Security clearance terminology is important in understanding the process as a whole. People either have a clearance or they don’t have a clearance. Your clearance in investigative terms can be either “current” or “out-of-date.” People commonly use the terms “active,” “current,” and “expired” to mean:

  • Active: a clearance that has not been terminated.
  • Current: a terminated clearance that is still eligible for reinstatement.
  • Expired: a terminated clearance that is no longer eligible for reinstatement.

So, what constitutes a person needing access? What does Continuous Evaluation (CE) have to do with the matter?

This rendition of Ask CJ from the ClearanceJobsBlog tackles the movement of positions and various levels of (and need) of access:

“I held a TS Clearance and then took another job that only requires a Secret clearance. My TS clearance has since expired. Does it automatically get downgraded to a Secret, and when would it expire? Or do I no longer have a clearance?”


The reason you maintain clearance is because the contract (or agency) position you are attached to requires it. Therefore, if you leave a position requiring top secret security clearance, you no longer have it.

A clearance is terminated when a person leaves a position for which that level of clearance was granted. Cleared workers who no longer require access to classified information can maintain clearance if they start work on another cleared contract (even if it’s a lower level required clearance)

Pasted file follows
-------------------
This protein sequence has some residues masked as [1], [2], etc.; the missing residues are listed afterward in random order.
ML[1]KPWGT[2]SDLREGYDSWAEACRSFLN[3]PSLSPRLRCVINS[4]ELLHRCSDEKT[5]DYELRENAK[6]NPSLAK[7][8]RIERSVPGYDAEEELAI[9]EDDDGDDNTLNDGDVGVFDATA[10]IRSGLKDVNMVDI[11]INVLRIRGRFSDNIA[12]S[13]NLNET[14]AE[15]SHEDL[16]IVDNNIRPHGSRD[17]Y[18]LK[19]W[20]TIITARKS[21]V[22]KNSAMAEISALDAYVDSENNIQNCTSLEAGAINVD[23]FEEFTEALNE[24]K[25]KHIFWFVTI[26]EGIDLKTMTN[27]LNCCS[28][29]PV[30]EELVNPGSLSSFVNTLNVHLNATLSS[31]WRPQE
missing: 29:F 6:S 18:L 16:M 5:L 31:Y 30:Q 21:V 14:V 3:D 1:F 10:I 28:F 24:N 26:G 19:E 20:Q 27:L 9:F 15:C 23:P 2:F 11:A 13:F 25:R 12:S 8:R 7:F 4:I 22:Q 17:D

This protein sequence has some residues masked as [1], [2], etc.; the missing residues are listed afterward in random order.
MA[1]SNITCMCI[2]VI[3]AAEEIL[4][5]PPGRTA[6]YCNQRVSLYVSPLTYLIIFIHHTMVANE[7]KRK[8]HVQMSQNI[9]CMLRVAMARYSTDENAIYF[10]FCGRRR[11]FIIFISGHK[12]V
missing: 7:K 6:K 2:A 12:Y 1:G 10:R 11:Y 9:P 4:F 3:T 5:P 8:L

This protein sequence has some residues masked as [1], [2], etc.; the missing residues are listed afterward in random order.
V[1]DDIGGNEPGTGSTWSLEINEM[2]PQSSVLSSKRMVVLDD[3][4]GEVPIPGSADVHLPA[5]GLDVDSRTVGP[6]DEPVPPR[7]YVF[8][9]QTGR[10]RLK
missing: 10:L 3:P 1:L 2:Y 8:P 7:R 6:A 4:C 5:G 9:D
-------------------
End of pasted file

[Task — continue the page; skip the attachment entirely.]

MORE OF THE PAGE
So if the original poster entered a Secret level role, that sponsoring agency took over their clearance and would manage the periodic reinvestigation, which will soon be a moot point as all DoD clearance holders be a part of the larger continuous vetting process by the end of this year.

That is why investigation dates were important to remember prior to CE.


If you are still in the Secret level role and have no pending incident reports to have your clearance administratively withdrawn, your Secret clearance would still be considered active.

Your safest bet is to ask your Facility Security Officer (FSO) the status of your clearance, check if you are under continuous evaluation yet, etc. This will ensure you are applying to the best positions to fit your security clearance credentials if you are in the job search.

But in a nutshell, a secret squirrel should really know what level clearance they need for the program they are currently working on  🌰🐿️

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Katie Keller is a marketing fanatic that enjoys anything digital, communications, promotions & events. She has 8+ years in the DoD supporting multiple contractors with recruitment strategy, staffing augmentation, marketing, & communications. Favorite type of beer: IPA. Fave hike: the Grouse Grind, Vancouver, BC. Fave social platform: ClearanceJobs! 🇺🇸